If you’re itching for more of these awesome pieces, check out the past issues of Adroit Journal.

What Are the Adroit Prizes?

Every year, the Adroit Journal hands out two Adroit Prizes: one for Poetry and one for Prose. Each one goes to one exceptional student. The submission process for these prizes is different from the regular journal submissions. If you’re aiming for the prizes, here’s what you need to know:

Who can submit?

The Adroit Prizes are for high school and college students only. If you’re an international student or you graduated a semester early, you’re also eligible.

What can you submit?

Each entry must contain the following:

Prize Requirements
Adroit Prize for Poetry Send in a packet of up to five poems. Maximum of ten pages, single-spaced.
Adroit Prize for Prose Submit a packet of up to three works of fiction or creative nonfiction. Don’t go over a combined total of 3,500 words.

You can send up to five separate entries for the Adroit Prize for Poetry and up to five separate entries for the Adroit Prize for Prose. That makes a total of ten allowable entries per student.

Simultaneous submissions are allowed. You may send your poems and prose pieces to other contests and publications, but make sure to mention it in your cover letter if you do. If your work gets accepted somewhere else while it’s under consideration, just update your submission on Submittable.

What can you win?

If you win, you get $200, and your work will be featured in the Adroit Journal. Runners-up and finalists will also get a copy of the judges’ latest book. For the 2024 cycle, the judges are Ocean Vuong (for poetry) and Kaveh Akbar (for prose).

If you don’t win, your entries will still be considered for publication in the journal.

A student writing her essays

When to submit?

The deadline for the 2024 cycle was May 5, 2024. Winners are usually announced in October, so keep an eye on the official Adroit Prizes page for updates on the next call for submissions.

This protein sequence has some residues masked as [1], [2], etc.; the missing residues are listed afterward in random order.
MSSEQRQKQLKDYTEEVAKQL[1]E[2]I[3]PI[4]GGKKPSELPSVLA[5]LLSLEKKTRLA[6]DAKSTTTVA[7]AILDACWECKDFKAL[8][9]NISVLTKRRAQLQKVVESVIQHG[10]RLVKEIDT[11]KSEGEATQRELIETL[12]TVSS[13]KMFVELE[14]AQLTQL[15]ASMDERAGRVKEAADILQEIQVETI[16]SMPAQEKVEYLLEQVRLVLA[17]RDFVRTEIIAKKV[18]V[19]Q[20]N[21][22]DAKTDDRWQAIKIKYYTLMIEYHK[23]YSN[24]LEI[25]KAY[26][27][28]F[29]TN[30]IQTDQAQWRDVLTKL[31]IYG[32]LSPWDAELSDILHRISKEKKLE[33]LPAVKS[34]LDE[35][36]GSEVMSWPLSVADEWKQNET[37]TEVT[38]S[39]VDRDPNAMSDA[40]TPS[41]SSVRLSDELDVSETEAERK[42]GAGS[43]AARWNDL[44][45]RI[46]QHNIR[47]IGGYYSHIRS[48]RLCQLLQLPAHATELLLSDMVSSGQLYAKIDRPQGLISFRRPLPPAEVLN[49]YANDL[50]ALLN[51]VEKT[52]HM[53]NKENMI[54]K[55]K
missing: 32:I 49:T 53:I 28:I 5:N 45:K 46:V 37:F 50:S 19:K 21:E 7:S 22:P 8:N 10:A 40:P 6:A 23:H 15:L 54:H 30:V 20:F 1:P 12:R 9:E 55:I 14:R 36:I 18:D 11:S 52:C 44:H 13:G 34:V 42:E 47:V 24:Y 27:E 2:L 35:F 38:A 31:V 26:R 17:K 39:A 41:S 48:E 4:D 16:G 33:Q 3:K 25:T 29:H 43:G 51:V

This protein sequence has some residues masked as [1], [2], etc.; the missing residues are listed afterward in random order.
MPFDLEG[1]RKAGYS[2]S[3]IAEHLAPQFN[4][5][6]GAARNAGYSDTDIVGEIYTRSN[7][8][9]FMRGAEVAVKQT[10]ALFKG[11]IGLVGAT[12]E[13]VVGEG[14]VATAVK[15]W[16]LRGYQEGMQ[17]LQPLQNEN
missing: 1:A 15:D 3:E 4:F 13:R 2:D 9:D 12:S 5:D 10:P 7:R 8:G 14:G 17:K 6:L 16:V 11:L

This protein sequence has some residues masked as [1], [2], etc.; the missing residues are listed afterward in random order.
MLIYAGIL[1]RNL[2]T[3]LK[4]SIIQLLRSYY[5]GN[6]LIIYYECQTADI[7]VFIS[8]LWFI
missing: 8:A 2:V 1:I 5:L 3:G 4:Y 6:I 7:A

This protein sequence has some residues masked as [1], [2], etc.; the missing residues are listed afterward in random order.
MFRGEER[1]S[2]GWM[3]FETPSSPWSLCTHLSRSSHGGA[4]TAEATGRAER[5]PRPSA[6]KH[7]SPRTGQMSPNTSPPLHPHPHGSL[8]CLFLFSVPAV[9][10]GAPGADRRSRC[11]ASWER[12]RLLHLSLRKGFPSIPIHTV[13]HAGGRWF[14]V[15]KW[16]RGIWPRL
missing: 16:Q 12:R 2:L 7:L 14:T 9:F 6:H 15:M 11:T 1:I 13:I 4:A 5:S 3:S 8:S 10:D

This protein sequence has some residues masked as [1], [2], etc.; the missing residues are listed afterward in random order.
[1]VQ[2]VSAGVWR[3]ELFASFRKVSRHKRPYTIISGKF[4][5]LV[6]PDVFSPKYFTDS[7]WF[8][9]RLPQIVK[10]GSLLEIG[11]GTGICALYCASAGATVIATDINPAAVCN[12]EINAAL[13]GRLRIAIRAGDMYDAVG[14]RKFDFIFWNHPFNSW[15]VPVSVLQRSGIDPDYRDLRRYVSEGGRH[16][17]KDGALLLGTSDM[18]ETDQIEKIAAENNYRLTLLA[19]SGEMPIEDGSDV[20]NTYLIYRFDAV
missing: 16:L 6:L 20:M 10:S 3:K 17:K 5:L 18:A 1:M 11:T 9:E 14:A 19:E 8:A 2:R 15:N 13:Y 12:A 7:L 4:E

Is there an entry fee?

Yes, there’s a $15 non-refundable submission fee. But if you need financial assistance, you can download this form and follow the instructions in it.

How to submit?

If you’re ready to submit your work, head over to their Submittable page. Good luck!

What Is the Adroit Mentorship Program?

Besides publication and prizes, the Adroit Journal has a summer mentorship program for high school students who love poetry, fiction, and creative nonfiction. It’s completely online, so you can join from anywhere.

During the program, you’ll get paired up with established writers who will help you learn about the writing process, from drafting to critiquing and editing. It’s personal and flexible—poetry students meet with their mentors and peers every week, and prose students meet every other week.

Who can join?

The summer mentorship program is open to high school students. They also welcome graduating seniors and gap year students.

What do you need to submit?

For the 2024 cycle, you’ll need to send in:

Requirement Specifics
Application essays You’ll have to respond to three different essay prompts, with lengths ranging from 150 to 600 words. You can check out the questions and other instructions on their template.
Writing sample If you’re going for poetry, your sample should include four or five poems—10 pages max, single-spaced, with each poem starting on a new page.

 

For prose, submit a sample of 8 to 12 pages, double-spaced. You can apply for both genres, but you’ll need to choose your First Choice and Second Choice in the application form.

Academic transcript (optional) This is just to verify your student status when you apply. If you get accepted, you’ll need to submit this.
Additional information (optional) You can also include up to 2 pages of additional info about yourself, like a resume or any situational background you want the screening committee to know about.

When to submit?

The deadline for the 2024 cycle was March 31, 2024. For updates on the next round of applications, keep an eye on the official Adroit Summer Mentorship page.

How much is the program?

There’s no application fee. If accepted, the tuition is $450 per student. If you can’t afford it, though, financial aid is available. Don’t worry, needing financial aid won’t affect your admission chances.

Does the mentorship program offer academic credit?

The Adroit Mentorship Program doesn’t offer academic credits. It’s all about getting you familiar with the writing process and improving your craft. Take note, though, that more than 65% of mentorship alumni go on to Ivy League and other top universities.